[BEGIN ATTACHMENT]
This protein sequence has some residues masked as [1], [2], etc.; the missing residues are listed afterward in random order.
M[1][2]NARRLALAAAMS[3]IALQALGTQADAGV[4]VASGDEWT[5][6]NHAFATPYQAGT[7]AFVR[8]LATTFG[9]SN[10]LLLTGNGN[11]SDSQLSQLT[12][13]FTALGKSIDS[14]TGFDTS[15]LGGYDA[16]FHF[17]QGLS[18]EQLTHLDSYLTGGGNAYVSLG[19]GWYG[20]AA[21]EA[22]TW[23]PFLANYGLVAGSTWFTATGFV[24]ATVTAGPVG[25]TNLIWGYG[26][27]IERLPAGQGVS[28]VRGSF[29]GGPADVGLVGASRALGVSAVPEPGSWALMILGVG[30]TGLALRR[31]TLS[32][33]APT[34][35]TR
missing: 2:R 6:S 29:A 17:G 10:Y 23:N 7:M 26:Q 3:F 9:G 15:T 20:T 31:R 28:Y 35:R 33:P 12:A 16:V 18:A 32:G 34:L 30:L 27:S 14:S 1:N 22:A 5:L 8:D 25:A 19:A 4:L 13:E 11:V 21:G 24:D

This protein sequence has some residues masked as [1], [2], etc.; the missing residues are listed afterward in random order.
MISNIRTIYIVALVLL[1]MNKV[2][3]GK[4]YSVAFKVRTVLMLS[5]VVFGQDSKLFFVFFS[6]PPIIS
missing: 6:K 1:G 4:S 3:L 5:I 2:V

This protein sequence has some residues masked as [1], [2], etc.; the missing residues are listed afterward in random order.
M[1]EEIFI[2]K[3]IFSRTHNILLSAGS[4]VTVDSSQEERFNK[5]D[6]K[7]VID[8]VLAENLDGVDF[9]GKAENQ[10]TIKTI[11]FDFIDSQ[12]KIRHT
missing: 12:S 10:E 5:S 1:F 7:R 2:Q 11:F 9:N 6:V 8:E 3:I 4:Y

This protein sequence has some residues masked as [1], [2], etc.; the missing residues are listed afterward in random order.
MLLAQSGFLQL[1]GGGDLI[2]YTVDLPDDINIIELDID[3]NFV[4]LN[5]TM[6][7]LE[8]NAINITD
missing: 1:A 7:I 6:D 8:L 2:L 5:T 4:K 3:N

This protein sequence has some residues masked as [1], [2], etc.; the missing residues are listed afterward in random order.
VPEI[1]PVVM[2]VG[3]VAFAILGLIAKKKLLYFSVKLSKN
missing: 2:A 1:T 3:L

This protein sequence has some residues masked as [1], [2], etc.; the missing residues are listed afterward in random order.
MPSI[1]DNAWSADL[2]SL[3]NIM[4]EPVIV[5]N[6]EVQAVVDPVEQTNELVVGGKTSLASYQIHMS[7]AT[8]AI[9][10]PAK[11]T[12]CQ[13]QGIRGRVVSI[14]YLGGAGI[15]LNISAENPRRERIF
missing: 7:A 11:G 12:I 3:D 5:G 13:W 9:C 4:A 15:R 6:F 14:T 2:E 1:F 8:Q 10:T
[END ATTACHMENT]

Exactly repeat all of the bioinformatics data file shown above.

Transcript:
This protein sequence has some residues masked as [1], [2], etc.; the missing residues are listed afterward in random order.
M[1][2]NARRLALAAAMS[3]IALQALGTQADAGV[4]VASGDEWT[5][6]NHAFATPYQAGT[7]AFVR[8]LATTFG[9]SN[10]LLLTGNGN[11]SDSQLSQLT[12][13]FTALGKSIDS[14]TGFDTS[15]LGGYDA[16]FHF[17]QGLS[18]EQLTHLDSYLTGGGNAYVSLG[19]GWYG[20]AA[21]EA[22]TW[23]PFLANYGLVAGSTWFTATGFV[24]ATVTAGPVG[25]TNLIWGYG[26][27]IERLPAGQGVS[28]VRGSF[29]GGPADVGLVGASRALGVSAVPEPGSWALMILGVG[30]TGLALRR[31]TLS[32][33]APT[34][35]TR
missing: 2:R 6:S 29:A 17:G 10:Y 23:N 7:M 26:Q 3:F 9:G 15:T 20:T 31:R 28:Y 35:R 33:P 12:A 16:V 18:A 32:G 34:L 30:L 27:S 14:S 1:N 22:A 5:L 8:D 25:A 19:A 4:L 13:E 11:V 21:G 24:D

This protein sequence has some residues masked as [1], [2], etc.; the missing residues are listed afterward in random order.
MISNIRTIYIVALVLL[1]MNKV[2][3]GK[4]YSVAFKVRTVLMLS[5]VVFGQDSKLFFVFFS[6]PPIIS
missing: 6:K 1:G 4:S 3:L 5:I 2:V

This protein sequence has some residues masked as [1], [2], etc.; the missing residues are listed afterward in random order.
M[1]EEIFI[2]K[3]IFSRTHNILLSAGS[4]VTVDSSQEERFNK[5]D[6]K[7]VID[8]VLAENLDGVDF[9]GKAENQ[10]TIKTI[11]FDFIDSQ[12]KIRHT
missing: 12:S 10:E 5:S 1:F 7:R 2:Q 11:F 9:N 6:V 8:E 3:I 4:Y

This protein sequence has some residues masked as [1], [2], etc.; the missing residues are listed afterward in random order.
MLLAQSGFLQL[1]GGGDLI[2]YTVDLPDDINIIELDID[3]NFV[4]LN[5]TM[6][7]LE[8]NAINITD
missing: 1:A 7:I 6:D 8:L 2:L 5:T 4:K 3:N

This protein sequence has some residues masked as [1], [2], etc.; the missing residues are listed afterward in random order.
VPEI[1]PVVM[2]VG[3]VAFAILGLIAKKKLLYFSVKLSKN
missing: 2:A 1:T 3:L

This protein sequence has some residues masked as [1], [2], etc.; the missing residues are listed afterward in random order.
MPSI[1]DNAWSADL[2]SL[3]NIM[4]EPVIV[5]N[6]EVQAVVDPVEQTNELVVGGKTSLASYQIHMS[7]AT[8]AI[9][10]PAK[11]T[12]CQ[13]QGIRGRVVSI[14]YLGGAGI[15]LNISAENPRRERIF
missing: 7:A 11:G 12:I 3:D 5:G 13:W 9:C 4:A 15:R 6:F 14:T 2:E 1:F 8:Q 10:T